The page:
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Glamour, gossip, good times: a page in life of a media escort


Kathi Kamen Goldmark listened to her mother nine years ago and where did it get her?

Singing in a rock band with novelist Stephen King, dining with humor writer Dave Barry, hunting for parking places with actress Shirley MacLaine, grabbing a snack with comedian Yakov Smirnoff, receiving flowers from romance writer Jackie Collins and sitting in companionable silence with author Norman Mailer, whom she describes as "shy."

The relentless round of glamour, gossip and good times doesn't interfere with her work -- it is her work. And lest it sound too good to be true, her career as a media escort includes a fair share of the boring, bizarre and tedious as well.

Media escorts, people hired by publishers to take visiting authors smoothly through their scheduled interviews, appearances and book-signings, toil in the epitome of hyphenated careers. Just put them down as companion-chauffeur, cook-juggler-maid, interviewer-mediator, mind reader-personal shopper, accountant-valet-gofer-tour guide, and you've covered just some of the bases.

They greet authors at the airport by holding up a copy of their current book. They drive them to their hotel, get them settled, take them to lunch or dinner and pick up the tab.

Whenever an author develops a yearning -- shoe shopping, an ice cream cone, a look at a local landmark or a visit to a friend in town --the escort makes it happen.

Media escorts earn $125 to $200 per day. Those with large-volume businesses hire drivers, who they pay about $100 per day. Publishing companies pick up the tab for expenses, overtime and mileage.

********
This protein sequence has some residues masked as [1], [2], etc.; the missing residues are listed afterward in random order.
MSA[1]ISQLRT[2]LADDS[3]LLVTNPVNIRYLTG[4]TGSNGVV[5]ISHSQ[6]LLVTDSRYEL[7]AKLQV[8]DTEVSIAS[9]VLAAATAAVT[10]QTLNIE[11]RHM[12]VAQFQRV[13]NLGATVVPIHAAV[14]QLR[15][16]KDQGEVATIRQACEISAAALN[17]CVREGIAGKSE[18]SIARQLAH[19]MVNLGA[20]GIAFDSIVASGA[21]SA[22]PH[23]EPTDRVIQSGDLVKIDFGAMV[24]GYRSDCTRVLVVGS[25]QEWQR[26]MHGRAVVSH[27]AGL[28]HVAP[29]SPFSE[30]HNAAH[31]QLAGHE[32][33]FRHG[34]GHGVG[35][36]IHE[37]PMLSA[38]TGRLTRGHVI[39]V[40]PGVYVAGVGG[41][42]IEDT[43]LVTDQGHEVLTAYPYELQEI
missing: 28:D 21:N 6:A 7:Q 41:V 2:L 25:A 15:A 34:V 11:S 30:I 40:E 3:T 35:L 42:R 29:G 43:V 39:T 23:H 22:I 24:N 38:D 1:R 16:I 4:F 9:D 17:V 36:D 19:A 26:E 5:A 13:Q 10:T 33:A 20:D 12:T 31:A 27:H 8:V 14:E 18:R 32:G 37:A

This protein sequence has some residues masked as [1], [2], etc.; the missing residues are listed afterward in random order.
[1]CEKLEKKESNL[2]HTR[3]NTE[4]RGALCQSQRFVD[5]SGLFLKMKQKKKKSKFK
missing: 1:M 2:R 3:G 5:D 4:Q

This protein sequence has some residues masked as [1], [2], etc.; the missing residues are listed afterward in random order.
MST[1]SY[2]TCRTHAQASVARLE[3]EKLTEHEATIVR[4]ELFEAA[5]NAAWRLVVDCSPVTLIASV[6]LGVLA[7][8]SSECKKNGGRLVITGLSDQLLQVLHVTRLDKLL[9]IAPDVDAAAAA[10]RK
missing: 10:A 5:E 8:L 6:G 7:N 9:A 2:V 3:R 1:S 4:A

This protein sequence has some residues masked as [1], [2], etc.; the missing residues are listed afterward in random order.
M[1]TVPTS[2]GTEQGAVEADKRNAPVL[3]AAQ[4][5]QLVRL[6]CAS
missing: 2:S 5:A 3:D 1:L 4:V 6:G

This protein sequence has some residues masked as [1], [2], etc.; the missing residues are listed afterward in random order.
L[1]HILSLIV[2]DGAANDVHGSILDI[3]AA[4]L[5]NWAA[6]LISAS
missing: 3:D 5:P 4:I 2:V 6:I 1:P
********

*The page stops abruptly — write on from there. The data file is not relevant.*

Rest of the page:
The money may sound good, but it's not a job for everyone.

"I once had to iron little clothes for a kitty-cat fashion show," Ms. Goldmark said. "I once got a call at 1 a.m. from an author who had checked into the St. Francis Hotel [in Los Angeles] and there wasn't a bed in his room. I called the manager and screamed until they got the man a bed."

Karen Hebert, a media escort who subcontracts to other drivers, is "very tough on the people who work for me. They must be well-mannered, know the city and have nice cars."

And the golden rule?

"I tell them they will say yes to anything as long as it's not illegal or immoral," Ms. Hebert said.

She practices what she preaches. Ms. Hebert once scrambled eggs for Shelley Winters.

"An assistant greeted me at the door," Ms. Hebert said. "There was also this woman in a housecoat, whom I didn't recognize until a voice said, 'Don't mind me, I just live here.' "

It was Ms. Winters. Ms. Hebert then did as she was asked and cooked breakfast for the actress.

"On a typical day, I look around at what I'm doing and I'm amazed," Ms. Hebert said. "This is work?"

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